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Because it cooled down.
Some will take a heat gun and heat up the module for testing (they heat the module and see if the engine shut off). If it's going bad it will first fail when it's hot.
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Old 06-19-2017, 07:41 PM
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Could be lots of things...... If you are not willing or capable of troubleshooting, then yes, let the mechanics have it....
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Old Yesterday, 02:09 PM
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Here is an update.
I let the shop take a look at it so they could diagnose it for me. They said my ignition coil was shorting out and they told me to replace that and the distributor cap and rotor.
I installed everything they said and it did not fix the problem, which I somewhat expected because I had already had the coil tested by autozone and they said it was fine.
I am kind of a newbie at this but I've been researching how to pinpoint a diagnosis for a crank no start. I used the fastec technique and this is what I got:
Fuel: It is getting fuel-I can smell it when I crank it and I've tried starting with starting fluid with no luck
Air: Pretty sure that piggy backs off fuel
Spark: Got spark at plugs and distributor.
Timing: Not sure
Exhaust: When it cranks I can feel gases coming out of both exhaust pipes.
Compression: Tested two cylinders: Number 4 read 70psi and number 7 read 90 psi.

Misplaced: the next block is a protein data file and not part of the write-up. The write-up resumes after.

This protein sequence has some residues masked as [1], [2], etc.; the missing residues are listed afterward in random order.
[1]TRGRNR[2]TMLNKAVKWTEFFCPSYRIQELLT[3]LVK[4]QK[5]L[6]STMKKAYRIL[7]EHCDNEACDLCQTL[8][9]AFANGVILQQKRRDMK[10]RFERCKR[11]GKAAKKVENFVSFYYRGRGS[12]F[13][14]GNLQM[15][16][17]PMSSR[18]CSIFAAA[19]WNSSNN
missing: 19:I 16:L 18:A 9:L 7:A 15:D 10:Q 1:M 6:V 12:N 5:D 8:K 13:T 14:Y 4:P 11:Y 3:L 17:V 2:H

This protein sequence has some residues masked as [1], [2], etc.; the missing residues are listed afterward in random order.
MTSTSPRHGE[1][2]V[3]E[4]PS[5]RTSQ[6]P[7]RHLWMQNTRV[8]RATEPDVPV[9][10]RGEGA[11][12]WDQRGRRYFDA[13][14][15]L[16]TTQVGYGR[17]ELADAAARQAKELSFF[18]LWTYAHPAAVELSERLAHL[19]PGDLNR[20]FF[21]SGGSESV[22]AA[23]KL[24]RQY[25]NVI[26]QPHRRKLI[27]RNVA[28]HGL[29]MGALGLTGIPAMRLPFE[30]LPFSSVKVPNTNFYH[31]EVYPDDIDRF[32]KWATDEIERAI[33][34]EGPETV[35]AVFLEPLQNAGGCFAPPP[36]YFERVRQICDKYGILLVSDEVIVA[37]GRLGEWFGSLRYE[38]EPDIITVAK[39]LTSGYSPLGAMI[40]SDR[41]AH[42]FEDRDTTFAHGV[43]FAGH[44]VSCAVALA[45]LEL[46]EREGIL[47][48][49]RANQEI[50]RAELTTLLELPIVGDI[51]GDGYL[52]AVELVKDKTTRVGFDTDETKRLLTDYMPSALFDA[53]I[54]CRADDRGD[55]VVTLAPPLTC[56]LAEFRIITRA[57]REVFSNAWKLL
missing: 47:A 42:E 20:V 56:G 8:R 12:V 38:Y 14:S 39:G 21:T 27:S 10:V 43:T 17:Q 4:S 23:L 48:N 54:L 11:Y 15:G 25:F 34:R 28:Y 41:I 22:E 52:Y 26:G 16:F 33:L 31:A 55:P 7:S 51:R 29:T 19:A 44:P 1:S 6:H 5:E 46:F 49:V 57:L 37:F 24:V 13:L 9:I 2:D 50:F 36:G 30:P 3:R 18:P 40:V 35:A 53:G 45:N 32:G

I think it may be timing but is there something I could be overlooking, like a sensor or something. Also the mechanic said the old ignition coil was getting hot which he said was a fire hazard-part of the reason he told me to replace it. It still gets fairly hot when I try and start it. What could cause that..bad condenser?
Any help is appreciated.
And I did try a new ignition module--no help
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Old Yesterday, 02:23 PM
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Timing chain give up?
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Old Yesterday, 02:36 PM
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So, before it stalled, in your first post, was it running ok?
What was the last work you had done when it was running well?

Usually the timing does not change itself, unless the Dizzy hold down is loose. You can get a slight variation, from changing your Cap & Rotor, but not enough that it won’t start.
But you do need to verify the timing.

I do recommend you put 2 gal of high-test fuel in each tank to raise the octane level.
Is your accelerator pump squirting fuel into the intake?
Do you have a 2150 or 7200 carburetor?

A vacuum leak could keep you from starting, if it is big enough. Check all your vacuum lines.